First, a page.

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We have already explained that innovation is everybody’s work. The problem is that it is also nobody’s work. In an ideal world, innovation would be each manager’s and each business unit’s responsibility. That’s not the reality we live in.
Often a corporation launches an innovation initiative and hopes that it spreads and positively impacts the organization over time. This process of spreading innovation throughout the organization is, however, tricky.
Initially you should expect some resistance from business units. They might say, “Who are these innovation people to be playing on my turf? I can solve my own problems, I don’t need help from outsiders.”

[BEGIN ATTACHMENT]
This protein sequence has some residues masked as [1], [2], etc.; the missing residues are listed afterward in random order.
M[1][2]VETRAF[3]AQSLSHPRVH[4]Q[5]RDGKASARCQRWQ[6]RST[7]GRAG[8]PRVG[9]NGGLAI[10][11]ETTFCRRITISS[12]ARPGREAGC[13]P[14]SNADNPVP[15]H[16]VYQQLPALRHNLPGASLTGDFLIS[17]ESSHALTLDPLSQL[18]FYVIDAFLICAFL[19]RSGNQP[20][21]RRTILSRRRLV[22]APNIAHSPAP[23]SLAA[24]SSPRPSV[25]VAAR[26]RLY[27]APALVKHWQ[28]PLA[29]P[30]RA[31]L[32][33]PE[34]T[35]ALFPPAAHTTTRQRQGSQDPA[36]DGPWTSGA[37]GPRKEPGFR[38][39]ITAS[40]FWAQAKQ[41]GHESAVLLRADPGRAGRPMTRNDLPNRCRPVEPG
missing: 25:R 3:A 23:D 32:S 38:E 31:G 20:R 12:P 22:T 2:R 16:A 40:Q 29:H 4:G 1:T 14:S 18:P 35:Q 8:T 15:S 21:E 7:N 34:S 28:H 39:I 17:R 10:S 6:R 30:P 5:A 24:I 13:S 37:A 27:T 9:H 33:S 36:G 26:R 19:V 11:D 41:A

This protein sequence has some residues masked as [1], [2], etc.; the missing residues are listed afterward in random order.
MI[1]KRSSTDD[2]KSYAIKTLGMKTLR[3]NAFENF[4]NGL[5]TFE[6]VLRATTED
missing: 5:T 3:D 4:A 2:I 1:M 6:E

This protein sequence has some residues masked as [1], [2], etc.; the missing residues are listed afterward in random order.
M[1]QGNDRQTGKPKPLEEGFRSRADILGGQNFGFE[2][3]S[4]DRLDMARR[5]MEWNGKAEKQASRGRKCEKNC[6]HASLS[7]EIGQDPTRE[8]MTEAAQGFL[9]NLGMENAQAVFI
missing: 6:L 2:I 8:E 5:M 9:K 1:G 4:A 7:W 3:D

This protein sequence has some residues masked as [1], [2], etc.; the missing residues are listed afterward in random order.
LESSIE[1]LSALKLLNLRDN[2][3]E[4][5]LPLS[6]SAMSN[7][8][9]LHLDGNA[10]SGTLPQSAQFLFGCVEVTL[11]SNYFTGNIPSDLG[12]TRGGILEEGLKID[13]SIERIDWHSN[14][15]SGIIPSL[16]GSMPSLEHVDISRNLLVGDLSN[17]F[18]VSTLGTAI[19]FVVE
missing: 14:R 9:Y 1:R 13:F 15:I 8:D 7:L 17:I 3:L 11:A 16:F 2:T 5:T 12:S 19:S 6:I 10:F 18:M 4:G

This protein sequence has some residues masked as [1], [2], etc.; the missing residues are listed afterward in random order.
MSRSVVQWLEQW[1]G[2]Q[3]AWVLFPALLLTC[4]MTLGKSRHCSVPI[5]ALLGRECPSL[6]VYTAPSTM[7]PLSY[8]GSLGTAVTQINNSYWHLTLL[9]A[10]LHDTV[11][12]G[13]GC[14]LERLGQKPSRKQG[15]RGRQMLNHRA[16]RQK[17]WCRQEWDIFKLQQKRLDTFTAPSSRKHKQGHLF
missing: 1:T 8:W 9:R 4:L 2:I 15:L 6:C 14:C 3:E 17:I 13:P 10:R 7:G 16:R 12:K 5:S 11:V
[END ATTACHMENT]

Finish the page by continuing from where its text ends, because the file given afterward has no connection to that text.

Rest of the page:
Find first class challenges
This resistance can push innovation initiatives to address only second class challenges. They may be too broad in scope – e.g., “How do we cut costs?” or “How do we save energy?” – or suffer from a lack of ownership – e.g., “How can we make the company more sustainable?” – or be so farfetched that they have little or no business relevance– e.g., “How come there are no sheep in the Artic?”
The problems with these types of challenges are twofold. First, employees can smell a lack of sincerity and know when they are simply being “entertained.” Second, the same top executives that validated the program will kill it for a lack of relevance and value.
Experience tells us, when the innovation outcome seems irrelevant, so too seems the entire innovation initiative.
FROM THE START: Innovation looks easy – it’s not